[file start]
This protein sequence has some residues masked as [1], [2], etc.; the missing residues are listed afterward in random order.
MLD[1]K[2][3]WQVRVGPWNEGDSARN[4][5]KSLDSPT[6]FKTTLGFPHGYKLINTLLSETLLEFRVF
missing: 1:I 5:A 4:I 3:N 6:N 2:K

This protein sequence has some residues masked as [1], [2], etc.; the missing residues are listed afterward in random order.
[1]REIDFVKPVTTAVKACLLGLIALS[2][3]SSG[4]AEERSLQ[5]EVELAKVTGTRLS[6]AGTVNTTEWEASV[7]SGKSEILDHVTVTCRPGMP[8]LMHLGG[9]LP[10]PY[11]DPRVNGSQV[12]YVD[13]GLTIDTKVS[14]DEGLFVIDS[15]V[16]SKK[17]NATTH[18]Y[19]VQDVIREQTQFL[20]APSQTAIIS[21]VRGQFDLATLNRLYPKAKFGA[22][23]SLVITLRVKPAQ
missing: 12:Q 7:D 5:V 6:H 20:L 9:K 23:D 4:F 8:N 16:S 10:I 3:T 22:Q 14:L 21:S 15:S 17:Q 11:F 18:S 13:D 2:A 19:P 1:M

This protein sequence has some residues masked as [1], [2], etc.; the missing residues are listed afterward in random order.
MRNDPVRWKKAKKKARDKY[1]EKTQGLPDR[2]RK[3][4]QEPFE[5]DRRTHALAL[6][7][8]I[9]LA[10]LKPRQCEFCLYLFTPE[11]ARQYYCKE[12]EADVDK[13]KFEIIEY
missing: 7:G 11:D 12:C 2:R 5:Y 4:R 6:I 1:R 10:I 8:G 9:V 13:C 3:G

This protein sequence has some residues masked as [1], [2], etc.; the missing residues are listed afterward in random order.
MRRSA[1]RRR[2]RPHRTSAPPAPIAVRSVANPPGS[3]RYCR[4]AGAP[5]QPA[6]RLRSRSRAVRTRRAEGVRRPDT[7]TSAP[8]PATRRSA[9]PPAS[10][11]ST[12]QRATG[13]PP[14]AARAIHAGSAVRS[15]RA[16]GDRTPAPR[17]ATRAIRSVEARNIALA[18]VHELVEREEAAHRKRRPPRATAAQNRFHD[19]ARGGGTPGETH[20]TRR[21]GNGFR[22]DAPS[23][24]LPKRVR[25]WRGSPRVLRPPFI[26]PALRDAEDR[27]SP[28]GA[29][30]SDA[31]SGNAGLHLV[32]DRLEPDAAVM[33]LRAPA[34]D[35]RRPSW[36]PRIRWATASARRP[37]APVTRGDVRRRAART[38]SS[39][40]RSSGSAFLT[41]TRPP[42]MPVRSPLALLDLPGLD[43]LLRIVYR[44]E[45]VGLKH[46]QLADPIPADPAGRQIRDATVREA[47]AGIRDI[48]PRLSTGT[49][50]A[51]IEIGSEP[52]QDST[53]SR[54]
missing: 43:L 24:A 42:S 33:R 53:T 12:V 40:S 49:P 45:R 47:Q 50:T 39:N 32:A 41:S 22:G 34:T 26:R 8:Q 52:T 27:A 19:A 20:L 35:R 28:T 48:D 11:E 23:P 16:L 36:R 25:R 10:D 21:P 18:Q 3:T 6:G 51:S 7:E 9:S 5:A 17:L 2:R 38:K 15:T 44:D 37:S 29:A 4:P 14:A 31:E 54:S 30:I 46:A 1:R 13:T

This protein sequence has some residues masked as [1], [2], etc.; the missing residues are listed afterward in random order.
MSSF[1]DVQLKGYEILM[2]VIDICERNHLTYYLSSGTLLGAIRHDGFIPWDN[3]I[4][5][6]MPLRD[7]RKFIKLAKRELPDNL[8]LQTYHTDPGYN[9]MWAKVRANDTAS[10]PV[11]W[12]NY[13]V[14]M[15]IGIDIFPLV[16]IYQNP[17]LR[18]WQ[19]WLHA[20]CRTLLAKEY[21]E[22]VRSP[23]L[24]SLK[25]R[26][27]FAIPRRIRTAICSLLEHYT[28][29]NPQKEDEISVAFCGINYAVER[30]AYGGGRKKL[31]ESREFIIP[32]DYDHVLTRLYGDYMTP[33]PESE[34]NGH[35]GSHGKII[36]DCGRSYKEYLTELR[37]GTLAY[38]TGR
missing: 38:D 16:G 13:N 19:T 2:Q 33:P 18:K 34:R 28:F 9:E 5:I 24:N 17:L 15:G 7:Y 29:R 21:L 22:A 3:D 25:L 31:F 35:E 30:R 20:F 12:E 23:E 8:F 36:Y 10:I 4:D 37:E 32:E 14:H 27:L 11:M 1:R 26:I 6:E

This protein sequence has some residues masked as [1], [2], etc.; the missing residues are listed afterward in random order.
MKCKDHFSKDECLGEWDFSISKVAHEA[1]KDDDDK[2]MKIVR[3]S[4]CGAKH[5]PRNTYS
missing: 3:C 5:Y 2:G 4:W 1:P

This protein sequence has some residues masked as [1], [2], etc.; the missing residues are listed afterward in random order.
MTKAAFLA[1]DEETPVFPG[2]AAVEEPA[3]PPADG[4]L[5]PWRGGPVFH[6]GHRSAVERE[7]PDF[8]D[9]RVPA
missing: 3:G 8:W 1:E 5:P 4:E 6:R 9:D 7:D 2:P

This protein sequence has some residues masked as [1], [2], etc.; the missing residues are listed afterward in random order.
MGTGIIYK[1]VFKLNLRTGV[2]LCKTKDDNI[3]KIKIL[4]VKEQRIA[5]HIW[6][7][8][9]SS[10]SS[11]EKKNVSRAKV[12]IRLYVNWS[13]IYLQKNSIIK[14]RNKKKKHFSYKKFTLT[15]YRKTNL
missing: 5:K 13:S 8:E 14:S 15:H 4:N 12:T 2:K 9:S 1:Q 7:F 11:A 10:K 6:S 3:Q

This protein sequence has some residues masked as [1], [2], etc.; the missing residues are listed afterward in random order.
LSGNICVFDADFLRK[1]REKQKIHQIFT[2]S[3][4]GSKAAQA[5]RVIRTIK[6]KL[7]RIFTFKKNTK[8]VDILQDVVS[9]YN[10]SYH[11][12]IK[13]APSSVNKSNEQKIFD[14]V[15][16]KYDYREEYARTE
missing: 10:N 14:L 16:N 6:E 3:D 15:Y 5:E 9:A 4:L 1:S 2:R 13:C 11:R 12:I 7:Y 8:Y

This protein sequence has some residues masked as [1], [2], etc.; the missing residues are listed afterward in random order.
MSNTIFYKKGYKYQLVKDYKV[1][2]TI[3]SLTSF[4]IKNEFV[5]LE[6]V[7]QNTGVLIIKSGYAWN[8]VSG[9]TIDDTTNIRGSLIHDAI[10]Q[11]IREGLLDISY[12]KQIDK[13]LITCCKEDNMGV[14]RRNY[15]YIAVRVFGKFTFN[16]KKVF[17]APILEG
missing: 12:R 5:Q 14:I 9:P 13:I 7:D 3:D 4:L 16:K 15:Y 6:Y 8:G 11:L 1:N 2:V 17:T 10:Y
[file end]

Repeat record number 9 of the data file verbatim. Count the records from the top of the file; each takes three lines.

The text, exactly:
This protein sequence has some residues masked as [1], [2], etc.; the missing residues are listed afterward in random order.
LSGNICVFDADFLRK[1]REKQKIHQIFT[2]S[3][4]GSKAAQA[5]RVIRTIK[6]KL[7]RIFTFKKNTK[8]VDILQDVVS[9]YN[10]SYH[11][12]IK[13]APSSVNKSNEQKIFD[14]V[15][16]KYDYREEYARTE
missing: 10:N 14:L 16:N 6:E 3:D 15:Y 5:E 9:A 4:L 1:S 2:R 13:C 11:R 12:I 7:Y 8:Y